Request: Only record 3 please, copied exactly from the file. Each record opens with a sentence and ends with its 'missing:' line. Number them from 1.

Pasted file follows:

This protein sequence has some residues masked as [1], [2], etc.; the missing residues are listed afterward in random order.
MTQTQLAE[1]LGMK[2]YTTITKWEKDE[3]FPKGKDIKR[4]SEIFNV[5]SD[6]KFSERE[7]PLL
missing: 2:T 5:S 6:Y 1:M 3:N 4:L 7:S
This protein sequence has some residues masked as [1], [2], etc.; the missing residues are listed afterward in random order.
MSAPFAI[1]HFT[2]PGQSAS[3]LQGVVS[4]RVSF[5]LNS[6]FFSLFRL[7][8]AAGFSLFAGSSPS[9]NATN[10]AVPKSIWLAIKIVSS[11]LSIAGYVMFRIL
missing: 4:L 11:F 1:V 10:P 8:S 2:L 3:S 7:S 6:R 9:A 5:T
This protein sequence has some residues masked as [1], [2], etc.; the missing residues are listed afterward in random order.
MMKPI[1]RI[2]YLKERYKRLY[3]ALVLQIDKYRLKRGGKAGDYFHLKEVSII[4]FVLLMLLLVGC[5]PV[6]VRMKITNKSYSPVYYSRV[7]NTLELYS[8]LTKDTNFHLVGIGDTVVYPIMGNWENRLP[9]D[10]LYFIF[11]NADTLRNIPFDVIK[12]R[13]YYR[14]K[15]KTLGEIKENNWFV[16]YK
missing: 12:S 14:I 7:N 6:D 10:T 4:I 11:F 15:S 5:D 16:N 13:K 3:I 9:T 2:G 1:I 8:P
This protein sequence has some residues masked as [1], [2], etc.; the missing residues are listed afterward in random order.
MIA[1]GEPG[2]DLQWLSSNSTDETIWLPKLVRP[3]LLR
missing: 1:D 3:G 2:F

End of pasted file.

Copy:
This protein sequence has some residues masked as [1], [2], etc.; the missing residues are listed afterward in random order.
MMKPI[1]RI[2]YLKERYKRLY[3]ALVLQIDKYRLKRGGKAGDYFHLKEVSII[4]FVLLMLLLVGC[5]PV[6]VRMKITNKSYSPVYYSRV[7]NTLELYS[8]LTKDTNFHLVGIGDTVVYPIMGNWENRLP[9]D[10]LYFIF[11]NADTLRNIPFDVIK[12]R[13]YYR[14]K[15]KTLGEIKENNWFV[16]YK
missing: 12:S 14:I 7:N 6:D 10:T 4:I 11:F 15:S 5:D 16:N 13:K 3:I 9:T 2:G 1:I 8:P